The Internal Revenue Service extended the 2019 federal income tax filing and payment deadline for three months, from April 15 to July 15, 2020. The extension was given in response to the global coronavirus pandemic sweeping the United States.
The new deadline was automatic for all taxpayers, who also had until July 15 to pay any taxes that would have been due on April 15. Payments could be deferred without penalties and interest, no matter how much was owed.
The filing deadline for 2020 tax returns in 2021 was extended as well to May 17, 2021.
With unprecedented business closures and stay-at-home orders in effect in most U.S. states, joblessness surged amid an economic collapse triggered by the COVID-19 pandemic.
The Tax Day extension was one of a number of several government relief measures, including expanded unemployment insurance and stimulus checks for most Americans.
Filing a Return To Get a Stimulus Payment
You should have received a stimulus check or economic impact payment as established by the Coronavirus Aid, Relief, and Economic Security (CARES) Act. If you hadn’t yet filed your 2019 tax return at the time these payments were issued, the IRS used information from your 2018 return to calculate the payment.
The IRS launched a second online tool for nonfilers that allowed taxpayers to register for a CARES Act payment if they weren’t required to file a tax return, but that option expired on Oct. 20, 2020.
You may not have received a stimulus check because you didn’t register for it or file a 2019 income tax return in 2020. In that case, you can still claim your payment in 2021 if you file a 2020 tax year return. This payment is available as the Recovery Rebate Credit, which you can claim on your 2020 tax return when you file your federal income taxes in 2021.
Under normal circumstances, tax payments are due on or about April 15. You normally must pay by that date if you haven’t had sufficient tax withheld from your paychecks or if you haven’t sent in enough in the way of quarterly estimated tax payments over the course of the tax year. The IRS will typically begin charging you interest and penalties after that date.
The late-payment penalty is normally 0.5% of any portion of the tax due but not paid by April 15, then 0.5% a month on any unpaid balance, up to 25% total. Interest accrues as well. This rate can change quarterly, because it’s the federal short-term rate plus 3%.
None of these rules applied in 2020, however, at least until after July 15. No fees or interest were assessed prior to that date. In 2021, these fees and interest charges did not apply until after the new May 17 tax deadline.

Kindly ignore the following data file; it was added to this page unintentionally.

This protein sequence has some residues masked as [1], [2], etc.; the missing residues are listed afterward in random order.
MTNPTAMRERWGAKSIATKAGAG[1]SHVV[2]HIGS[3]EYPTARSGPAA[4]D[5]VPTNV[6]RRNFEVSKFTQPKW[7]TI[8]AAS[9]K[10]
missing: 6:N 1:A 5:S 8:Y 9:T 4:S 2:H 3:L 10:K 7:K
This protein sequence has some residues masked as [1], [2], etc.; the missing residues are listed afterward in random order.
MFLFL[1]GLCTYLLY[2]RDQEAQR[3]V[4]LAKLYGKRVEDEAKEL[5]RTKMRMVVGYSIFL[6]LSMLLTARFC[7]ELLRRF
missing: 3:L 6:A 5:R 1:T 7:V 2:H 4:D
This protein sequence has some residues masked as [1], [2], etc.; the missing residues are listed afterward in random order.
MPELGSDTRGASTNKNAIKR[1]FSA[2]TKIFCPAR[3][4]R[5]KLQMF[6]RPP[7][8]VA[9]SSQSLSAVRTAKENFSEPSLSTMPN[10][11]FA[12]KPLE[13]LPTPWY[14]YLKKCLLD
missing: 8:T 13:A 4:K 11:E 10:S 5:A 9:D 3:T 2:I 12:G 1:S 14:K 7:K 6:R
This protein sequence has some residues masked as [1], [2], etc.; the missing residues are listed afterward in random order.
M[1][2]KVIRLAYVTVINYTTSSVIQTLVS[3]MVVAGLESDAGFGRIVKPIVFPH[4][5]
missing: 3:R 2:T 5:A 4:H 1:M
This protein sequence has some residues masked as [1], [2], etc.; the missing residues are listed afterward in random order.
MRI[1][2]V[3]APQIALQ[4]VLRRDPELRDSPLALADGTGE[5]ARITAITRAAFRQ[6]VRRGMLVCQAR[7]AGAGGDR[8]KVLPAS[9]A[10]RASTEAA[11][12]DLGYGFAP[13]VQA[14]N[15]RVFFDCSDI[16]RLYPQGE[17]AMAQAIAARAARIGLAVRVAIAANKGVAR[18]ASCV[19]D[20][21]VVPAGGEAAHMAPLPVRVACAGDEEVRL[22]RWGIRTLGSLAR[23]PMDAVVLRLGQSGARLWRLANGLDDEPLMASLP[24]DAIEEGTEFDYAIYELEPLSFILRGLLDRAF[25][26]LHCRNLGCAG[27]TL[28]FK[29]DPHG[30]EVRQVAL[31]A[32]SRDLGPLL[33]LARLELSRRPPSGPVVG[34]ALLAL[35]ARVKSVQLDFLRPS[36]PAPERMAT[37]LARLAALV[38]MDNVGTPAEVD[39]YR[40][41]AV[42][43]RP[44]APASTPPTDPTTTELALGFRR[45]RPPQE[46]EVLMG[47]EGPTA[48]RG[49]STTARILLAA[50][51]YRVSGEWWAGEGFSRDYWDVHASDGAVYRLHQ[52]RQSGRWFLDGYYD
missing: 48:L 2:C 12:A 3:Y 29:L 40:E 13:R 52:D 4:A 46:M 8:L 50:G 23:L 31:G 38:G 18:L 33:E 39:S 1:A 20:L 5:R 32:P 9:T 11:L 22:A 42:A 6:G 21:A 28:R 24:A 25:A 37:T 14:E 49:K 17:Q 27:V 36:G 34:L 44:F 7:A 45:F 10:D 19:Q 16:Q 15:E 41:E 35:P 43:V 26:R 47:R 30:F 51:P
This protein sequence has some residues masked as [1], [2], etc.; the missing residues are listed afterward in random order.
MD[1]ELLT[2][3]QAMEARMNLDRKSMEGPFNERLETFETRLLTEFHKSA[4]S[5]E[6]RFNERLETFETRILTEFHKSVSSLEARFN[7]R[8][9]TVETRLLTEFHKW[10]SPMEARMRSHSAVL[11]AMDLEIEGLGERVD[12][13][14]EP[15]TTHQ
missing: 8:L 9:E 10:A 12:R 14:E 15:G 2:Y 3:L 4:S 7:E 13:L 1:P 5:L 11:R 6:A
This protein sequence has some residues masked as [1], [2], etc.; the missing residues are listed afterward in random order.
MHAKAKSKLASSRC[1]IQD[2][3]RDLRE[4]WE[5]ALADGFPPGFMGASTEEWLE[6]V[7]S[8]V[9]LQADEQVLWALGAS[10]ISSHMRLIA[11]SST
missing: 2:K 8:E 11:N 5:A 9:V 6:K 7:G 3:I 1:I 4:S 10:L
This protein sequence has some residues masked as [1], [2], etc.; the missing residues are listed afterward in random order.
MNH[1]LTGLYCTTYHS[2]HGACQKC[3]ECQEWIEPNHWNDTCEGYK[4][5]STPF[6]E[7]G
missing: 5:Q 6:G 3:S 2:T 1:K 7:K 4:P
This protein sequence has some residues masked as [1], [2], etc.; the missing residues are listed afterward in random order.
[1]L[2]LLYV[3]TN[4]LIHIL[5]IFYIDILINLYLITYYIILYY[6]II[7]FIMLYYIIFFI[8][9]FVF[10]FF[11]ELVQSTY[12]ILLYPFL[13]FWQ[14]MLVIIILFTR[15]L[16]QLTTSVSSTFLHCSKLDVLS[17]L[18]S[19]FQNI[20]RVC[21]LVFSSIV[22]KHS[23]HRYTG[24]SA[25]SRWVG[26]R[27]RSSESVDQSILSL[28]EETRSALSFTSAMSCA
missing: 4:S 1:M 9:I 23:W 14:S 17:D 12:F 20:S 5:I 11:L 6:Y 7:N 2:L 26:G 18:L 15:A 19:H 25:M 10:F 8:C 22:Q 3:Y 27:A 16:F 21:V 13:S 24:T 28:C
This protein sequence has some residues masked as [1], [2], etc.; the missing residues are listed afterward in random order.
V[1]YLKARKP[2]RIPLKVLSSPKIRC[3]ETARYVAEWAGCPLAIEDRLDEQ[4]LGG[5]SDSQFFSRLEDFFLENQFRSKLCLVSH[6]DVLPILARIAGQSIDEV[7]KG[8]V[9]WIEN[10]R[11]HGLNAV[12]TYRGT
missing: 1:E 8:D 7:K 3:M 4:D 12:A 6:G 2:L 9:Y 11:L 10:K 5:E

The extension originally applied only to tax payments due on April 15, but the IRS later said that all payments that would have been due between April 1 and July 15, such as estimated tax payments, were due on July 15 as well. The 2021 extension does not extend the April deadline for estimated payments. They’re still due by April 15, 2021.
Filing an Extension on the Extension
The July 15 deadline applied to individuals, pass-through businesses such as S corporations, sole proprietorships, partnerships, and C corporations. Self-employed taxpayers who normally would have made April 15 or June 15 quarterly estimated tax payments in 2020 also had the additional time to pay. Anyone who needed to file an extension beyond July 15 was required to file IRS Form 4868, or Form 7004 for businesses, by July 15. That would automatically give them until Oct. 15 to file a return.
Under normal circumstances, anyone requesting an extension would still need to make a payment by the normal filing deadline if they anticipated owing taxes, to avoid fees and interest. July 15 was the adjusted deadline, so you had until July 15 to file for the extension and to make payments of any estimated tax due for 2019. The same applied in 2021 with the adjusted May 17 date.
Additional Tax Relief Measures
The IRS also announced the People First Initiative to help taxpayers who were still dealing with other issues with the agency, particularly collection of past taxes owed.
Installment Agreement Payments
In 2020, you could suspend any payments that were due between April 1 and July 15 on an installment agreement you had with the IRS. Interest continued to accrue on the balance you owed, but no penalties were imposed. This provision does not apply to the 2021 extension.
Offers in Compromise
In 2020, you could suspend your payments until July 15 if you entered into an offer in compromise (OIC) with the IRS. Taxpayers who applied for an OIC additionally had until July 15 to submit any documents or information that might have been requested by the IRS in the process of approving the request. The agency wouldn’t cancel your application before then. Neither would you have been in default of an OIC if you hadn’t filed a delinquent 2018 return, because that deadline was also bumped back to July 15.
These provisions do not apply to the 2021 extension.
Field Collection Activities
Field collection activities, such as tax levies and liens, were suspended until July 15 as well, at least for those who weren't considered “high-income non-filers.” Automated liens and levies were also put on hiatus during that time period.
The Earned Income Tax Credit
In 2020, you had until July 15 to verify your income or other factors if you received a notice from the IRS questioning a claim you made for the Earned Income Tax Credit. In most cases, the IRS didn’t initiate new audits through July 15. However, it was still possible to hear from the IRS before that if you made a mistake on your return.
Watch the IRS coronavirus webpage to check for additional relief measures or changes in tax due dates.
The IRS continues to be backlogged due to the pandemic, even into 2021. Existing audits continue moving along but without any in-person meetings.